About 40 drops total of rosemary and lavender EO is about 1 mL. That was added to 400 grams of fat. Most EOs are less dense than water, but assuming the same density as water, that's 0.25% EO by weight, based on the weight of fat. That's not very much, so your soap may have only a faint scent. I would use a total of 3% of the safer EOs in a batch of soap, again based on weight of fat.

    I think Salted Fig has given you some good advice -- I also think you got the soap to trace and it should be fine with a little patience.

    If you want to warm the soap in the oven to encourage saponification, preheat the empty oven to the lowest temperature it will go to. Most ovens will do 140-170 F (60-75 C). Turn the oven off, and put the soap into the oven. Let the soap stay in the turned-off oven until the oven is cool.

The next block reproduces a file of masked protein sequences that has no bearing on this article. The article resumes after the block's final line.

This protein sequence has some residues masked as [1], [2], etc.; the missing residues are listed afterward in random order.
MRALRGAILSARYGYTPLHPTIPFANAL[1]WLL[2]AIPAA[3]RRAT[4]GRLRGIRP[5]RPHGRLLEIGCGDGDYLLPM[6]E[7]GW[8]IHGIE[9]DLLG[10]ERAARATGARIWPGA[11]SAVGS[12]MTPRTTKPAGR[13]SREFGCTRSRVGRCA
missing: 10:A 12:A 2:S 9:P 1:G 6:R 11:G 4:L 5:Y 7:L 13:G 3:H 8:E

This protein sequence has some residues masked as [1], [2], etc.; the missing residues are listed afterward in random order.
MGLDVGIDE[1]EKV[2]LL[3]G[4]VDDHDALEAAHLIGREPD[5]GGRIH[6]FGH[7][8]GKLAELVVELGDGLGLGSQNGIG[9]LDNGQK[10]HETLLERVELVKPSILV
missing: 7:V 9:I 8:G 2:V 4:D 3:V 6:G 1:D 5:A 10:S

Next time you make this soap, try running your stick blender for maybe 5 seconds, then walk away for 5-10 minutes, stick blend 5 sec, walk away, etc. It might take just as long (20-30 minutes), but you and your stick blender will be much happier. You don't need to run a stick blender to death to get soap to (eventually) do what you want it to do.
     
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  5. Apr 11, 2018 #5

    DianaMoon

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    That particular piece of advice is a godsend. A lot of beginner soapers are just SCARED. I speak from personal experience. They think that it's all got to be done quickly or the whole thing will mysteriously destroy itself. I know I did.

    I've done four batches, all with very thin trace, and they've all saponified eventually and hardened. But in my next batch I want to layer and I need to exert more control over the consistency. So we'll see what happens.
     
  6. Apr 11, 2018 #6